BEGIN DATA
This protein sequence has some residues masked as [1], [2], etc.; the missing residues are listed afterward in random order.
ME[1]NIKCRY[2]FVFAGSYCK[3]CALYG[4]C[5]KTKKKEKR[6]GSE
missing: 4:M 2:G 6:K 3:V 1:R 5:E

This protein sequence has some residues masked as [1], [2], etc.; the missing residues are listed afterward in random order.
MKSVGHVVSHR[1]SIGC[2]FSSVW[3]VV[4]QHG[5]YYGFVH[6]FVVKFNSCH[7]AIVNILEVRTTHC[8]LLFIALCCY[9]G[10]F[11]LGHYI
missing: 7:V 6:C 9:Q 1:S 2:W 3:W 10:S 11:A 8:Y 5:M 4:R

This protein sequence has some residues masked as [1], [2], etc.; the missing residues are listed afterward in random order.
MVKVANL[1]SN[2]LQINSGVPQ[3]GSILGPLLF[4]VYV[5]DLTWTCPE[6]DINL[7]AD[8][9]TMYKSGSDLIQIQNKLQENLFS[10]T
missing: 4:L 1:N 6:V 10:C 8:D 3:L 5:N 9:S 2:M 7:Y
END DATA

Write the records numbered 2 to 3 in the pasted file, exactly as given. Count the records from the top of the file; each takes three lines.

This protein sequence has some residues masked as [1], [2], etc.; the missing residues are listed afterward in random order.
MKSVGHVVSHR[1]SIGC[2]FSSVW[3]VV[4]QHG[5]YYGFVH[6]FVVKFNSCH[7]AIVNILEVRTTHC[8]LLFIALCCY[9]G[10]F[11]LGHYI
missing: 7:V 6:C 9:Q 1:S 2:W 3:W 10:S 11:A 8:Y 5:M 4:R

This protein sequence has some residues masked as [1], [2], etc.; the missing residues are listed afterward in random order.
MVKVANL[1]SN[2]LQINSGVPQ[3]GSILGPLLF[4]VYV[5]DLTWTCPE[6]DINL[7]AD[8][9]TMYKSGSDLIQIQNKLQENLFS[10]T
missing: 4:L 1:N 6:V 10:C 8:D 3:L 5:N 9:S 2:M 7:Y